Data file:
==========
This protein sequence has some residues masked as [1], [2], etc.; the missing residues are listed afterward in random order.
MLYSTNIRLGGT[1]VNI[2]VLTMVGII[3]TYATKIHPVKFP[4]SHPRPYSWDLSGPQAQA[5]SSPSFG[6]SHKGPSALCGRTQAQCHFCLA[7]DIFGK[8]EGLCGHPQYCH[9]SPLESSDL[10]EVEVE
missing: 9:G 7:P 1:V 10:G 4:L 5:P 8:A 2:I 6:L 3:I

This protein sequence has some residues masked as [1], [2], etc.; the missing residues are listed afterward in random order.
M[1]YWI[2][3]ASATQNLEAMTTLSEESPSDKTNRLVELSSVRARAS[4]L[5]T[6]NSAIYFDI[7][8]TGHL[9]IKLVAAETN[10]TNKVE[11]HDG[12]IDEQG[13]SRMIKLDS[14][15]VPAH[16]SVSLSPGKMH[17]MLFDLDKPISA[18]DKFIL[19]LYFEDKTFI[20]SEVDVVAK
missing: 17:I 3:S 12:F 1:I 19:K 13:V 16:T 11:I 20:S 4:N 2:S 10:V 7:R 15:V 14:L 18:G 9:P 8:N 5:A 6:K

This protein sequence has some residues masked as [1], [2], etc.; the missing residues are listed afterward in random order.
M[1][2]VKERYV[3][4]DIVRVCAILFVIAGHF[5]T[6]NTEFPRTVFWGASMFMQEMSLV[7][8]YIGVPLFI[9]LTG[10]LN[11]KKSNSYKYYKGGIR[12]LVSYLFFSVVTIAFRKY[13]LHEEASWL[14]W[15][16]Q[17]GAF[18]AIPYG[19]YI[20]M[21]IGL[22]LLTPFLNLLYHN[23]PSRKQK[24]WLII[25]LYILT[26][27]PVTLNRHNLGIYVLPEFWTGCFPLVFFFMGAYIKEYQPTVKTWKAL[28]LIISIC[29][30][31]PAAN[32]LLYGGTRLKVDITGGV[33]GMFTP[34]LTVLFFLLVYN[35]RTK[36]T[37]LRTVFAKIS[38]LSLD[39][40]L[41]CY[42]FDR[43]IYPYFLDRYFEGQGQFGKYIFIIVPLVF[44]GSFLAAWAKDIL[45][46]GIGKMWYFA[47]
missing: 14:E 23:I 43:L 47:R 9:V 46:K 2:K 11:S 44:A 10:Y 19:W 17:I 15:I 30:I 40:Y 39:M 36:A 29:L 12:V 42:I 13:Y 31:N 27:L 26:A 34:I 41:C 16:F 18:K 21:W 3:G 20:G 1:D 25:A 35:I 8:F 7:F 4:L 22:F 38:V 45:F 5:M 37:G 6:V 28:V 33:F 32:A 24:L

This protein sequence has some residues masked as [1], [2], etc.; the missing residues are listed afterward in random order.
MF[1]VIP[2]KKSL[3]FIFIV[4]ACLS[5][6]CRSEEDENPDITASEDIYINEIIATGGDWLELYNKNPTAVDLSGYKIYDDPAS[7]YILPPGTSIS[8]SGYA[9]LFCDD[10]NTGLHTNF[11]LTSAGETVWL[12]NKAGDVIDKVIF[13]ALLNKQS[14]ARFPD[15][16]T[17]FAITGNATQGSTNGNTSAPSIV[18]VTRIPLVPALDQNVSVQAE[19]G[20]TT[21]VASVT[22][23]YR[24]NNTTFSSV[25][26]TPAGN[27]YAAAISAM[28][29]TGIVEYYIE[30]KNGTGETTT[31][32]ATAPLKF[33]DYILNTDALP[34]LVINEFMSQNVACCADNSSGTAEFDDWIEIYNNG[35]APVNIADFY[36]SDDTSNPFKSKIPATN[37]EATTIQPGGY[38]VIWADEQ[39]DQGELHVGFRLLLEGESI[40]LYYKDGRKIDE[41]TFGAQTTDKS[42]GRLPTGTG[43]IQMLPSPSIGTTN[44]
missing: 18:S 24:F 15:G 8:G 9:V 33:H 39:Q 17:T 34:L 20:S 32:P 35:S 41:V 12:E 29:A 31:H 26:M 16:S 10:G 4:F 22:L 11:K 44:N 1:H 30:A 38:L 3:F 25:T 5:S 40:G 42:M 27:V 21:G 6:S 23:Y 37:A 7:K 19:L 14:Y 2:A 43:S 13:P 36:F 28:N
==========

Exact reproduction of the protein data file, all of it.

This protein sequence has some residues masked as [1], [2], etc.; the missing residues are listed afterward in random order.
MLYSTNIRLGGT[1]VNI[2]VLTMVGII[3]TYATKIHPVKFP[4]SHPRPYSWDLSGPQAQA[5]SSPSFG[6]SHKGPSALCGRTQAQCHFCLA[7]DIFGK[8]EGLCGHPQYCH[9]SPLESSDL[10]EVEVE
missing: 9:G 7:P 1:V 10:G 4:L 5:P 8:A 2:I 6:L 3:I

This protein sequence has some residues masked as [1], [2], etc.; the missing residues are listed afterward in random order.
M[1]YWI[2][3]ASATQNLEAMTTLSEESPSDKTNRLVELSSVRARAS[4]L[5]T[6]NSAIYFDI[7][8]TGHL[9]IKLVAAETN[10]TNKVE[11]HDG[12]IDEQG[13]SRMIKLDS[14][15]VPAH[16]SVSLSPGKMH[17]MLFDLDKPISA[18]DKFIL[19]LYFEDKTFI[20]SEVDVVAK
missing: 17:I 3:S 12:F 1:I 19:K 13:V 16:T 11:I 20:S 4:N 2:S 10:V 7:R 15:V 14:L 18:G 9:P 8:N 5:A 6:K

This protein sequence has some residues masked as [1], [2], etc.; the missing residues are listed afterward in random order.
M[1][2]VKERYV[3][4]DIVRVCAILFVIAGHF[5]T[6]NTEFPRTVFWGASMFMQEMSLV[7][8]YIGVPLFI[9]LTG[10]LN[11]KKSNSYKYYKGGIR[12]LVSYLFFSVVTIAFRKY[13]LHEEASWL[14]W[15][16]Q[17]GAF[18]AIPYG[19]YI[20]M[21]IGL[22]LLTPFLNLLYHN[23]PSRKQK[24]WLII[25]LYILT[26][27]PVTLNRHNLGIYVLPEFWTGCFPLVFFFMGAYIKEYQPTVKTWKAL[28]LIISIC[29][30][31]PAAN[32]LLYGGTRLKVDITGGV[33]GMFTP[34]LTVLFFLLVYN[35]RTK[36]T[37]LRTVFAKIS[38]LSLD[39][40]L[41]CY[42]FDR[43]IYPYFLDRYFEGQGQFGKYIFIIVPLVF[44]GSFLAAWAKDIL[45][46]GIGKMWYFA[47]
missing: 14:E 23:I 43:L 47:R 9:V 46:K 2:K 11:S 44:A 10:Y 19:W 17:I 15:I 30:I 40:Y 39:M 36:A 29:L 12:V 42:I 13:Y 31:N 27:L 26:A 34:I 41:C 16:F 18:K 21:W 3:G 20:G 1:D 25:A 35:I 8:F 7:F 4:L 22:F 38:V 45:F 5:M 37:G 6:V 28:V 33:F 32:A 24:L

This protein sequence has some residues masked as [1], [2], etc.; the missing residues are listed afterward in random order.
MF[1]VIP[2]KKSL[3]FIFIV[4]ACLS[5][6]CRSEEDENPDITASEDIYINEIIATGGDWLELYNKNPTAVDLSGYKIYDDPAS[7]YILPPGTSIS[8]SGYA[9]LFCDD[10]NTGLHTNF[11]LTSAGETVWL[12]NKAGDVIDKVIF[13]ALLNKQS[14]ARFPD[15][16]T[17]FAITGNATQGSTNGNTSAPSIV[18]VTRIPLVPALDQNVSVQAE[19]G[20]TT[21]VASVT[22][23]YR[24]NNTTFSSV[25][26]TPAGN[27]YAAAISAM[28][29]TGIVEYYIE[30]KNGTGETTT[31][32]ATAPLKF[33]DYILNTDALP[34]LVINEFMSQNVACCADNSSGTAEFDDWIEIYNNG[35]APVNIADFY[36]SDDTSNPFKSKIPATN[37]EATTIQPGGY[38]VIWADEQ[39]DQGELHVGFRLLLEGESI[40]LYYKDGRKIDE[41]TFGAQTTDKS[42]GRLPTGTG[43]IQMLPSPSIGTTN[44]
missing: 18:S 24:F 15:G 8:G 9:V 33:H 39:Q 17:T 34:L 20:S 32:P 35:S 41:V 12:E 29:A 31:H 26:M 16:S 10:G 4:F 22:L 11:K 44:N 1:H 30:A 38:L 3:F 25:T 5:S 40:G 42:M 27:V 21:G 6:S 23:Y 37:A 7:K 19:L 14:Y 2:A 43:S 13:P 36:F 28:N